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Volume 14, Number 5
September/October 1998

Latino Achievement Reexamined

Researchers seek new ways to help this population succeed in school


Latino children are the largest minority group in U.S. schools, now outnumbering African-American children by 35,000. They are also the most academically troubled racial or ethnic group, with persistently high dropout rates and low test scores. While the nation's overall school completion rate rose steadily during the past two decades, the Latino dropout rate remained at 30 to 35 percent, more than double the rate for African Americans and 3.5 times that for whites. "According to every educational indicator, Hispanic Americans are making progress at alarmingly low rates," concluded President Clinton's Advisory Commission on Educational Excellence for Hispanic Americans in a 1996 report.

Researchers looking at why this achievement gap exists have come up with a long list of possible influences, including poverty, discrimination, segregation, the stresses of immigration, frequent language limitations, and poorly educated parents. Yet even when economic backgrounds, immigrant status, and language differences are taken into account, Latino students still have higher dropout rates than other ethnic groups.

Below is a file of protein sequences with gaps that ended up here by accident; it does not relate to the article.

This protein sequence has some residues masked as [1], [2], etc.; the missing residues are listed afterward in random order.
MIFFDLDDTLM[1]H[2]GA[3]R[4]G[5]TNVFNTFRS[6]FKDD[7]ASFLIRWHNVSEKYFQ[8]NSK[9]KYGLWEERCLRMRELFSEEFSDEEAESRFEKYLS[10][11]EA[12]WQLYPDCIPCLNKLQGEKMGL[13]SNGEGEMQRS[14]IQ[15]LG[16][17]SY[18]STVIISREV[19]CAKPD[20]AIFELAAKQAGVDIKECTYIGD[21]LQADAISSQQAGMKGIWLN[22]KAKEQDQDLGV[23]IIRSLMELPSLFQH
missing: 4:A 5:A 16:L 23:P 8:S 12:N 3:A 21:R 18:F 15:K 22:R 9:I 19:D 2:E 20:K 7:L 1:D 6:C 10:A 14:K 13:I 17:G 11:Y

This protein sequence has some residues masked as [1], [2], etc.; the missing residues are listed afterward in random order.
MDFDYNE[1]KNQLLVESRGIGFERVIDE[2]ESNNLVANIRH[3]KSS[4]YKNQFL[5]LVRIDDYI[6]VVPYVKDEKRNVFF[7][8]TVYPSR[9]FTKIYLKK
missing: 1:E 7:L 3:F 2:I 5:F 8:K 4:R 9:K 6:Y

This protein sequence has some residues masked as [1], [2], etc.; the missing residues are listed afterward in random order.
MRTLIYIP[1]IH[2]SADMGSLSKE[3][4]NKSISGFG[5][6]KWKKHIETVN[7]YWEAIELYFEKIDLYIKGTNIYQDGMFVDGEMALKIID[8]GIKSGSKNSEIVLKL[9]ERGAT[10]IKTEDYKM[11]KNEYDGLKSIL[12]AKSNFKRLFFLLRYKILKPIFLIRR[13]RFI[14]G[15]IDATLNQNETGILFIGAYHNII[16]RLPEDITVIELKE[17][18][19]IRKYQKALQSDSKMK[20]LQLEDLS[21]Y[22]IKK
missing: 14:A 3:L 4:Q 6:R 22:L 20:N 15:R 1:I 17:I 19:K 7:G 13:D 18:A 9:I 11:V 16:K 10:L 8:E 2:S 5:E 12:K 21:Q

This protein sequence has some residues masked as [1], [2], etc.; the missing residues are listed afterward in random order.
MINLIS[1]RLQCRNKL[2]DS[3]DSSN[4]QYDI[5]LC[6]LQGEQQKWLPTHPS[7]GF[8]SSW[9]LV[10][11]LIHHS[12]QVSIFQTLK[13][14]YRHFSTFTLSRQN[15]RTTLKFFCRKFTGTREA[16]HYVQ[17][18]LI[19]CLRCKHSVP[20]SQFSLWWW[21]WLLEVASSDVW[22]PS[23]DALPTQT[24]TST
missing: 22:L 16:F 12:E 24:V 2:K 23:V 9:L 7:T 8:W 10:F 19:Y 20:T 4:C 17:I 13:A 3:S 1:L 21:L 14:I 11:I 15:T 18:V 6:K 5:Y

This is an excerpt from the Harvard Education Letter. Subscribers can click here to continue reading this article.


For Further Information

For Further Information

J.U. Ogbu. "Understanding Cultural Diversity and Learning." Educational Researcher 21, no. 8 (1992): 5-14.

"Our Nation on the Fault Line: Hispanic American Education." Final Report from the White House Initiative on Educational Excellence for Hispanic Americans. Available from the U.S. Department of Education.

H.D. Romo and T. Falbo. Latino High School Graduation: Defying the Odds. Austin: University of Texas Press, 1996.

R.W. Rumberger and K.A. Larson. "Toward Explaining Differences in Educational Achievement among Mexican-American Language-Minority Students." Sociology of Education 7, no. 1 (1998): 68-93.

W.G. Secada et al. "No More Excuses: The Final Report of the Hispanic Dropout Project." Washington, DC: U.S. Department of Education, February 1998.

M. Suarez-Orozco and C. Suarez-Orozco. Transformations: Migration, Family Life, and Achievement Motivation Among Latino Adolescents. Stanford, CA: Stanford University Press, 1995.

University of California Latino Eligibility Task Force. "Latino Student Eligibility and Participation in the University of California YA BASTA!" (Report No. 5), July 1997. Chicano/Latino Policy Project, Institute for Social Change, University of California at Berkeley.